Just increase taxes and cut war spending and America is fine: 2013 United States federal budget / Total revenues and spending.. This crisis is fundamentally just political. This problem is fundamentally caused by GOP and it's lost coherence. John Boehner has no authority to negotiate with Obama, nobody in GOP has any authority to negotiate.

Comment: Re:Seriously, can we give Microsoft some cred... (Score 1) 563

by notany (#40762663) Attached to: Windows 8 Graphics: Microsoft Has Hardware-Accelerated Everything
The only problem I see with this is the fact that graphics drivers and cards still have subtle bugs and "features" in them. Small things you don't realize in normal gaming, are really annoying in desktop UI. You don't notice if something is rendered temporarily one pixel left from what it should be while playing BF3 or video. But if you render web page or UI, that's visible. You want exactness from desktop. Graphics cards and their drivers have don't have that requirement as their first priority. DirectX 11.1 is added complexity and it's likely that it comes with a price.

Comment: Where it the tech in the Tech Bubble? (Score 1) 124

by notany (#39755087) Attached to: Facebook, Instagram, Ben Bernanke: Thank You For the New Tech Bubble

Internet companies like Facebook or Instagram are still classified as technology companies for historical reasons, but technology is not driving them.

These companies are creating consumer services and the main deciding factor for their success is marketing and consumer behaviour. Innovations they do are just as technology oriented as new Nike shoes or Gillette razors. Technology is just in the background just like (chemical) technology is in the background of new shampoo or conditioner.

Back to the bubble. We are not in bubble. These prices are speculative prices in market share battle between companies that help to profile customers for marketing. In this market network externality (network effect) plays major part, so there can be only few global players. Companies like Facebook and Google must keep their checkbooks open and keep paying if they want to stay relevant. I would not worry about bubble until Facebook or Google start taking debt to pay for their acquisitions. Just like Microsoft was paying huge sums for companies just to drive them down to keep it's monopoly on PC markets for decades (while staying profitable all the time), Internet firms must do the same if they want to keep up their position in more volatile market.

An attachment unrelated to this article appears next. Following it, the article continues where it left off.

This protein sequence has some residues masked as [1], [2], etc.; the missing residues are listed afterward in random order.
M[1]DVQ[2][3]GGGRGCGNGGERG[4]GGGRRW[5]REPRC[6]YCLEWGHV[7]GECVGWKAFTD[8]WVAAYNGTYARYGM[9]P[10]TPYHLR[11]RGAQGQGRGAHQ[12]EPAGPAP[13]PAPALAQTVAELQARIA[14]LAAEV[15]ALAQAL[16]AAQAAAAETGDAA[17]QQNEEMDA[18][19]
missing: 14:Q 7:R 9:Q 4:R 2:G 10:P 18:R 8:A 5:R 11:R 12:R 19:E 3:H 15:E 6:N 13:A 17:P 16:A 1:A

Comment: In defence of Sergey. (Score 2) 500

Sergey Brin is known for his distaste of censorship and government control. It is clearly his personal passion, but it also reflects somewhat in Google's policy.
  1. 1. In comparison to Facebook, Apple and Microsoft, Google is censorship free.
  2. 2. Google provides statistics of government requests for private information of their users. It seems that they do what they legally have to, but not more.
  3. 3. They are also the only big company that has official policy that enables users to download all the data they have in open formats out of their servers. With Facebook, all the stuff is in Facebook and stays there.

It's true that all the information Google collects enables huge privacy infringement in scale that only Facebook can match, barely. I don't think for a second that Google as company is in any significant way better that others, but you must give it to Google that they at least initially tried. Some of that naivety is still there.

Comment: Quality vs. Quantity in fighter jets (Score 5, Informative) 600

by notany (#38933493) Attached to: India Turns Down American Fighter Jets, Buys From France